• Security plans are being overhauled at the downtown Atlanta library after police say a woman was sexually assaulted. Police say a woman who works as a contract security guard had scissors held to her throat while a man hiding in the building tried to make her perform oral sex on him late Sunday night after the library had closed. Authorities are still searching for the suspect after he got away. Hear from the Fulton County board chairman about the new plans to keep you safe, on Channel 2 Action News at 5.  TRENDING STORIES: Guilty or Not? Tex McIver jury deliberations continue Authorities find body of teacher missing for 3 years Student drop-offs could be delayed 60-90 minutes after DeKalb bus drivers call out
  • NASA's latest nail-biting drama was far from orbit as the Senate narrowly confirmed President Donald Trump's choice of a tea party congressman to run the space agency in an unprecedented party-line vote. In a 50-49 vote Thursday, Oklahoma Rep. James Bridenstine, a Navy Reserve pilot, was confirmed as NASA's 13th administrator, an agency that usually is kept away from partisanship. His three predecessors — two nominated by Republicans — were all approved unanimously. Before that, one NASA chief served under three presidents, two Republicans and a Democrat. The two days of voting were as tense as a launch countdown. A procedural vote Wednesday initially ended in a 49-49 tie — Vice President Mike Pence, who normally breaks a tie, was at Trump's Mar-a-Lago estate in Florida — before Arizona Republican Jeff Flake switched from opposition to support, using his vote as leverage to address an unrelated issue. Thursday's vote included the drama of another delayed but approving vote by Flake, a last-minute no vote by Illinois Democrat Tammy Duckworth — who wheeled onto the floor with her 10-day-old baby in tow — and the possibility of a tie-breaker by Pence, who was back in town. NASA is a couple years away from launching a new giant rocket and crew capsule to replace the space shuttle fleet that was retired in 2011. 'I look forward to working with the outstanding team at NASA to achieve the president's vision for American leadership in space,' Bridenstine said in a NASA release after the vote. Democrats opposing Bridenstine said his outspoken divisiveness, earlier rejection of mainstream climate change science and lack of space experience made him unqualified. Republicans praised him as a qualified war hero. 'His record of behavior in the Congress is as divisive as any in Washington, including his attacks on members of this body from his own party,' Florida Democrat Bill Nelson said. 'It's hard to see how that record will endear, and by extension NASA, him to Congress, and most importantly, endear him to the American people. ' Sen. Edward Markey, a Massachusetts Democrat, cited past Bridenstine comments that rejected mainstream climate science, invoking the movie 'Apollo 13.' 'Houston, we have a problem,' Markey said. 'NASA's science, NASA's mission and American leadership will be in jeopardy under Congressman Bridenstine's leadership.' During his confirmation hearing, Bridenstine said he acknowledges that global warming is real and man-made, but wouldn't say that it was mostly human-caused, as the overwhelming majority of scientists and scientific literature do. And Bridenstine told Nelson, 'I want to make sure that NASA remains, as you said, apolitical.' Texas Republican Ted Cruz praised the NASA nominee as 'a war hero.' 'NASA needs a strong leader and it will have that strong leader in Jim Bridenstine,' Cruz said. Sean O'Keefe, who was NASA chief under President George W. Bush and was confirmed unanimously, said the close vote 'is a consequence of an erosion of comity in the Congress, particularly in the Senate. Political fights will always break out, but now most policy choices are more likely to emerge based on the party with the majority than the power of the idea.' Alan Ladwig, a top NASA political appointee under Democrats, said this was a case of both party politics and a divisive nominee who doesn't accept science. __ Associated Press writers Mary Claire Jalonick and Lisa Mascaro contributed to this report. ___ Follow Seth Borenstein on Twitter at @borenbears . His work can be found here .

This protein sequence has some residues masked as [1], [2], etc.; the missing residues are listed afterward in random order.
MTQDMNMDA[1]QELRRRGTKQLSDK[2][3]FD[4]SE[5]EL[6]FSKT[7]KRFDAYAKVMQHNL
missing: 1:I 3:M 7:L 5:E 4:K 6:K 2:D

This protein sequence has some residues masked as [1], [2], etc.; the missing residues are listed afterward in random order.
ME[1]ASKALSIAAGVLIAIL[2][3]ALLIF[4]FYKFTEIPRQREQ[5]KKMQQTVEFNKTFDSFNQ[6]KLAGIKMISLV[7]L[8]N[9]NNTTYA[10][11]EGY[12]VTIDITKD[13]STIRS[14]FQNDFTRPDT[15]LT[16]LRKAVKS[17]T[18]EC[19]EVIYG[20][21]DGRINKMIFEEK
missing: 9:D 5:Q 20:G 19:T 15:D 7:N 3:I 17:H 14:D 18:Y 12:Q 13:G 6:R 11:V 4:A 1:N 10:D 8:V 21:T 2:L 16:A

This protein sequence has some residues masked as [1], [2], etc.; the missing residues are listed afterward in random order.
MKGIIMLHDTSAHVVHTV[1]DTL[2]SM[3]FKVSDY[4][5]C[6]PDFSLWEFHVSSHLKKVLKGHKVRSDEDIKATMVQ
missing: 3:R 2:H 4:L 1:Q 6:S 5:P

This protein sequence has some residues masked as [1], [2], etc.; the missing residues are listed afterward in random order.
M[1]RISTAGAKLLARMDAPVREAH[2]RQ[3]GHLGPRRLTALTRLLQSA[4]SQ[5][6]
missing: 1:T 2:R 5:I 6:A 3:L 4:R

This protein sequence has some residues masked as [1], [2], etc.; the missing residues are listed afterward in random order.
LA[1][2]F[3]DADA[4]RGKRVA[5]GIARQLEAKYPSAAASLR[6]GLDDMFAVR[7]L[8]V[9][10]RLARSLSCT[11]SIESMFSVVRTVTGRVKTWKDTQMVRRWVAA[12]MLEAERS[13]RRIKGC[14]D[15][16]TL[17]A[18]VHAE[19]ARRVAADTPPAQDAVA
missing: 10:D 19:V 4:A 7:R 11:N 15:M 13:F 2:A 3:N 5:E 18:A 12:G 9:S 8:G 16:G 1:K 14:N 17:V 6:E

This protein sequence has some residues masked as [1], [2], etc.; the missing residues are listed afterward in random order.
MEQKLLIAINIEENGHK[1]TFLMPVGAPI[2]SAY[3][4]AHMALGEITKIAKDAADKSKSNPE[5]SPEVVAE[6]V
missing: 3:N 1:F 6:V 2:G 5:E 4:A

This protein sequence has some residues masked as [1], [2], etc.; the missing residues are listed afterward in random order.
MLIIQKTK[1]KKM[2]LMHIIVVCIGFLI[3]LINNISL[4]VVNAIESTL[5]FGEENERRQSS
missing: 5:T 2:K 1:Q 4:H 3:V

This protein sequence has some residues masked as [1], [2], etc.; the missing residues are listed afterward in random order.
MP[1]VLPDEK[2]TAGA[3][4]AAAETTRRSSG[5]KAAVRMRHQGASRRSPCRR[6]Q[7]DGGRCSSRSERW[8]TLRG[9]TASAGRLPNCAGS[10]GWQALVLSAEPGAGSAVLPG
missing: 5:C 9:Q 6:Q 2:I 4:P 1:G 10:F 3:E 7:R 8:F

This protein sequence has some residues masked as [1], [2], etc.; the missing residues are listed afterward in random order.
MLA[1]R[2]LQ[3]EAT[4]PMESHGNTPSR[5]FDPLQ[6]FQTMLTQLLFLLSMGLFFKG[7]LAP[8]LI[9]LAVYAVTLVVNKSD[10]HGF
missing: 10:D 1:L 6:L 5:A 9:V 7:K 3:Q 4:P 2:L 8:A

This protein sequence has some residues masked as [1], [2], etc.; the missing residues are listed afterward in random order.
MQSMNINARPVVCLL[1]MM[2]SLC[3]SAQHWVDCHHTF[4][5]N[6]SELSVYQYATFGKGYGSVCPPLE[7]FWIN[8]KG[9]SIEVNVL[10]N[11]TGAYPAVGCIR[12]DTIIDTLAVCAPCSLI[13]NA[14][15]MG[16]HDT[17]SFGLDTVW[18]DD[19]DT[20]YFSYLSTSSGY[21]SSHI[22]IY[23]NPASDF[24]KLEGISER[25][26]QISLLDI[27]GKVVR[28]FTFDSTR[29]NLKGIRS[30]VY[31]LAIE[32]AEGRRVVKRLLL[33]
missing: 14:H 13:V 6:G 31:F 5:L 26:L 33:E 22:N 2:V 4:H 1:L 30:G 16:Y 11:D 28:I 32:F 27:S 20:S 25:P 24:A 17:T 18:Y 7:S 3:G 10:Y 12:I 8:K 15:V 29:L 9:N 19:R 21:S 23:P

• Kirby Smart has called for fans to fill Sanford Stadium on Sunday for the annual G-day game.
  • The Justice Department has agreed to provide Congress with copies of several memos written by former FBI Director James Comey. That's according to a person familiar with the agreement. The person declined to be named because the documents had not yet been sent to Congress. The move comes as House Republicans threatened to subpoena the documents and criticized department officials. Comey revealed last year that he had written the memos after conversations with President Donald Trump, who later fired him. Justice officials had allowed some lawmakers to view the memos, but had never provided copies to Congress. Last week, three House chairmen demanded the memos by Monday. The Justice Department asked for more time, and the lawmakers agreed.